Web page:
As I continue to delve into the significance and apperception of embodiment, the gap between sensorial terrain and day-to-day living’s emphasis on appearance widens. It is almost a schizophrenia.
This morning I admired the elegant, understated attire of the female finches at my feeder. Devoid of their mates’ fancy crimson headwash, their long deep brown side stripes are neat but not fastidious. They look well-put together. Shortly after birdwatching, I read Virginia Woolf’s adept, scathing review of ‘‘The Belle of the 50s’ (‘The Essays, Volume I’), Read more
We are born to die.
The usual verbiage is that we are born to live and die, as if existence is an arc, but as far as the body is concerned, living and dying are integral. Like a snake we continually slough off skin, layer over bone, rip connective tissue and re-solder it. Living, at the biological level, involves constant dying. Life and death are not just cyclical but simultaneous. Life and death are one. And the same. Our culture gives us so little affection for small, daily deaths. Read more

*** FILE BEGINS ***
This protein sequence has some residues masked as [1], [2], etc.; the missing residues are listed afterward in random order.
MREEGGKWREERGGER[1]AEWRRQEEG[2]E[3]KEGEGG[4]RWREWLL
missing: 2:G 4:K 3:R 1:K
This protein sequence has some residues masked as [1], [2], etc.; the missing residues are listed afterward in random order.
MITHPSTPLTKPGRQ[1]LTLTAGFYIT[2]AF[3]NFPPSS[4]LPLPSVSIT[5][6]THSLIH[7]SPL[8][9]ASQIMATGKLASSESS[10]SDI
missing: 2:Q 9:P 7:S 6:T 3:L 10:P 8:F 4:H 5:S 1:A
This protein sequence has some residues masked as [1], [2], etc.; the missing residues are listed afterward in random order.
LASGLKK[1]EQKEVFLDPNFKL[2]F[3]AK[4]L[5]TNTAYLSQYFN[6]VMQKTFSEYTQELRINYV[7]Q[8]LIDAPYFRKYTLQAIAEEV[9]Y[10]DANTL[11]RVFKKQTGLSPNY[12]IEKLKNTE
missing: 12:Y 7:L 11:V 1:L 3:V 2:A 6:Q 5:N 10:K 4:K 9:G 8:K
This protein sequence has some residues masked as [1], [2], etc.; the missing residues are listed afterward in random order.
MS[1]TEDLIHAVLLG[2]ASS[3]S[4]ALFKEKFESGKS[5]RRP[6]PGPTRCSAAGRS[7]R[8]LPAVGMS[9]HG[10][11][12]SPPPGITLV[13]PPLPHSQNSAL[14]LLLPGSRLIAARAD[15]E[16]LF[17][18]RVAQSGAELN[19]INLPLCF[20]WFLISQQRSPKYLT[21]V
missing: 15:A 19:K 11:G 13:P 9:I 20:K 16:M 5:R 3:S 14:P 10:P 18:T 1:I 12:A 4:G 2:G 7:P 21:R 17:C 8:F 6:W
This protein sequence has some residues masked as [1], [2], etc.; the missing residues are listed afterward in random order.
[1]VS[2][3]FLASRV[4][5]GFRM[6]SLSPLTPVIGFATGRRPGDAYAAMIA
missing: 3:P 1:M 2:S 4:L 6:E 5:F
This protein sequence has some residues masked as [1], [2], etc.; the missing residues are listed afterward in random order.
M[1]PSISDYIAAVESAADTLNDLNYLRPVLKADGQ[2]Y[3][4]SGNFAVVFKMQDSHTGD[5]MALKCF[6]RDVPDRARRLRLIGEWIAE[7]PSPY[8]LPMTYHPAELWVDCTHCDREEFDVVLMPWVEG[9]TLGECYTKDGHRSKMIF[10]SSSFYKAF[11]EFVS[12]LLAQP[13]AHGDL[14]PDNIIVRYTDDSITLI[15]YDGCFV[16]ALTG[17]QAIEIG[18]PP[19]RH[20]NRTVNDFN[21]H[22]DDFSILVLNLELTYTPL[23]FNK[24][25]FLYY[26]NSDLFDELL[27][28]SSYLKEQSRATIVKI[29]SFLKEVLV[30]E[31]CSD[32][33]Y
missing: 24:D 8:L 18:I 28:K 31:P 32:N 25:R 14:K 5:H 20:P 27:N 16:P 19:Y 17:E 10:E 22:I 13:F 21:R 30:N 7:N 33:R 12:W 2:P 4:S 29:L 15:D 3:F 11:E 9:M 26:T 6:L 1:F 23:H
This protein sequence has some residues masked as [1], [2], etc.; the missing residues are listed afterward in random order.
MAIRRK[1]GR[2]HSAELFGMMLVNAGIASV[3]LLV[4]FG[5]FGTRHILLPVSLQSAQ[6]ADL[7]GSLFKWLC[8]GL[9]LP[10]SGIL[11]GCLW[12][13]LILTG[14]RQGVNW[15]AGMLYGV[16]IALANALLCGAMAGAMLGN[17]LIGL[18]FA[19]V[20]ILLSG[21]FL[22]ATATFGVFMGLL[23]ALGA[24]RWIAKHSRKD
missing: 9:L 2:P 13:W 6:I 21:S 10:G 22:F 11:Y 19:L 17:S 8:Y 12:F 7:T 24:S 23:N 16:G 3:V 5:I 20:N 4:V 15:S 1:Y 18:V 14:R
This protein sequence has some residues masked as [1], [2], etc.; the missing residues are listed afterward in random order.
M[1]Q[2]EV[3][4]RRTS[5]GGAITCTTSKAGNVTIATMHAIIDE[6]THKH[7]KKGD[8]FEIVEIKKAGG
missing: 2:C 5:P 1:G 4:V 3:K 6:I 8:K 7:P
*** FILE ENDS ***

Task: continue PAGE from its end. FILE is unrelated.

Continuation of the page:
I read an exquisite passage this morning. Jane and Rochester are sitting in the orchard at dawn after the ghastly night of Mason being bitten and mauled. Jane doesn’t yet know the deep secret and Rochester is desperate to keep that truth from her. His life teeters at the edge of disaster. Bronte presents this dilemma by having Jane and Rochester speak about Thornfield Hall. Read more
I was interested that in a feeling-sense, this sherpa/burka ‘reference’ was so cozy on a cold cold day. The bundling was needed protection. Looking at the photo later I recall the sensuous colors of the bumpy, fleecy texture being full of warm puffs air. I like the contrast with the smooth shiny eye surface. Read more